A little OT: Sheet metal brakes

I'm looking at getting a sheet metal brake and have a question someone here might be able to answer.
The 36" brake I'm looking at says it can bend mild steel up to 12 gauge and
stainless steel up to 16 gauge. Based on this, what gauge aluminum sheet do you think it could bend?
I need to bend .08 aluminum (12 gauge) parts that are 12 inches wide. I don't know how hard aluminum is to bend compared to mild or stainless steel.
Thanks!
-Hoss
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Hoss wrote:

If it will bend 12 gauge mild steel, it will have no trouble with 12 gauge aluminum. You can bend 12 gauge aluminum sheet with gloved hands and a wooden block.
You're getting a Central Machinery 36" metal brake with stand, right? That should work fine.
Stay away from those combo shear/brake/roll devices, though. They're inadequately guarded, and when you're bending, you're also operating the shear at the same time.
                John Nagle
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Yup, thats the one. I already wasted money on one of the combo ones and it can't cut or bend my .08 aluminum sheet. Even if it could, the way it bends it makes marks on the metal.
Thanks! -Hoss
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http://www.metalwebnews.com/poorman/poorman-metal.html sheet metal brake made of wood?
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Hoss wrote:

General rule of thumb is about 1 gauge "increment" thicker -- 12 guage mild steel to roughly 10 gauge aluminum (about 3/32"), or other non-ferrous metal. However, this depends on the aluminum alloy and temper. There are some aluminum alloys that are quite hard and brittle.
Also the bend radius should be no tighter than the thickness of the metal. Otherwise the metal gets real weak at the bend.
Finally, I think the "max" values given by the less expensive tools, like those from Harbor Freight, are to be taken with some scepticism.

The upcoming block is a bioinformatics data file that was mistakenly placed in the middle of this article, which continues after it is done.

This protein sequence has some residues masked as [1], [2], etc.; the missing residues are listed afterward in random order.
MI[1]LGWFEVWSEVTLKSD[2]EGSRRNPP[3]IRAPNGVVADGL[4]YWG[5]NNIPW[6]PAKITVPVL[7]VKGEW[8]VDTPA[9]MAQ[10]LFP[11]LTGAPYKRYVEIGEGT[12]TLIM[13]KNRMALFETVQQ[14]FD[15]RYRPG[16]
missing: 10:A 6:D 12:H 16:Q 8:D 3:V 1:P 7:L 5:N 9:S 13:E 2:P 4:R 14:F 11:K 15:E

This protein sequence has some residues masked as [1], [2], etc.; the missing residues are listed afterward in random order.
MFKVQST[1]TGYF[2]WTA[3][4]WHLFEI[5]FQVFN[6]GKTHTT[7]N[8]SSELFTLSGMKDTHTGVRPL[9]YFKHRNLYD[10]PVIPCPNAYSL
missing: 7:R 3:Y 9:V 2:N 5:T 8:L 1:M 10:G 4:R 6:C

-- Gordon
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"Gordon McComb" wrote:

Which of these metals fall under the 1 gauge thicker rule?
2024-T3 BARE ALUMINUM SHEET/PLATE 5052-H32 ALUMINUM SHEET 6061-T6 ALUMINUM SHEET / PLATE 7075-T6 BARE ALUMINUM SHEET/PLATE

This was actually going to be my next question. What exactly am I measuring (how do I make the measurement)?

Yeah, I was worrying about that. Based on your comments and that the part I'm bending is only 1/3 the rated capacity in width, I think this might actually work OK. Some of the sites I read about various brakes would list their max values when the material was max width and would say larger thickness can be done if using smaller width pieces.
Thanks!! -Hoss
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Hoss wrote:

These are alloys and tempers. No thickness is given. Most aluminum is stated in "inch" sizes, not gauge, so you'd look up the gauge for the machine (say 12 gauge) and use a conversion table to look up the nearest inch size. You can find these on the Internet or they'll be in any metal working book.
There will be a maximum absolute thickness that the tool will be able to accept. The "one gauge thicker" is just a rough approximation, given the softness of aluminum over steel, but it doesn't take into consideration the maximum thickness the tool will accept. So you might take in various small pieces of the aluminum you're planning on using to see if any are too thick.

The better brakes have a radius former, or there will be a radius set adjustment. If yours doesn't, from experience you'll find what kinds of bends work best. The bending roller already in the machine will probably suffice for the maximum thickness (12 gauge or so) metal you plan on using.
-- Gordon
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